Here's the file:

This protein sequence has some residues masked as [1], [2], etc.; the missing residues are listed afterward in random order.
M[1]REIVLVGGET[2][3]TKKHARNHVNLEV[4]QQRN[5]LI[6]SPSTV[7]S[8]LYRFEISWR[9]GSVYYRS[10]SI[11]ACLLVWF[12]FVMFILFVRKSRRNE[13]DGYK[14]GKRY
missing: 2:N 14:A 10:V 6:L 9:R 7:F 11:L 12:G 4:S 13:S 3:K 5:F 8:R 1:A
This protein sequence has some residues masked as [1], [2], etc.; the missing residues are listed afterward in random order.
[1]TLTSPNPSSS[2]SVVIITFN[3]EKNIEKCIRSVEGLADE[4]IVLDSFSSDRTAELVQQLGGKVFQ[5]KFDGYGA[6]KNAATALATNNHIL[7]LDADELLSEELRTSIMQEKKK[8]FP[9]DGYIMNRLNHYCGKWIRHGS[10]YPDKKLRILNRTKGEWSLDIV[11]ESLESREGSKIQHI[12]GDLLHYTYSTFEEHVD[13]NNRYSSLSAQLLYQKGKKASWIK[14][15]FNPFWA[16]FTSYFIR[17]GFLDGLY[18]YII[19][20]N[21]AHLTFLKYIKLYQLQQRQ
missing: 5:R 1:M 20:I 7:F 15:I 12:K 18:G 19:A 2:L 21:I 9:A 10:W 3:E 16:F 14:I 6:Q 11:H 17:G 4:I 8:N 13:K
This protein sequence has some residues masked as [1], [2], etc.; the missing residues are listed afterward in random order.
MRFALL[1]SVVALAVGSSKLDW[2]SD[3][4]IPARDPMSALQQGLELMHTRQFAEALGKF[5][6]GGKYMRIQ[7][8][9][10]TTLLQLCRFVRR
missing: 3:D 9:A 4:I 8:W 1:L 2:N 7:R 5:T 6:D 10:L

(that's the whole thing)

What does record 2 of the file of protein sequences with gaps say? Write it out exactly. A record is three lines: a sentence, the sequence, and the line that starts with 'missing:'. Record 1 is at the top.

This protein sequence has some residues masked as [1], [2], etc.; the missing residues are listed afterward in random order.
[1]TLTSPNPSSS[2]SVVIITFN[3]EKNIEKCIRSVEGLADE[4]IVLDSFSSDRTAELVQQLGGKVFQ[5]KFDGYGA[6]KNAATALATNNHIL[7]LDADELLSEELRTSIMQEKKK[8]FP[9]DGYIMNRLNHYCGKWIRHGS[10]YPDKKLRILNRTKGEWSLDIV[11]ESLESREGSKIQHI[12]GDLLHYTYSTFEEHVD[13]NNRYSSLSAQLLYQKGKKASWIK[14][15]FNPFWA[16]FTSYFIR[17]GFLDGLY[18]YII[19][20]N[21]AHLTFLKYIKLYQLQQRQ
missing: 5:R 1:M 20:I 7:F 15:I 12:K 18:G 19:A 2:L 21:I 9:A 10:W 3:E 16:F 14:I 6:Q 11:H 17:G 4:I 8:N 13:K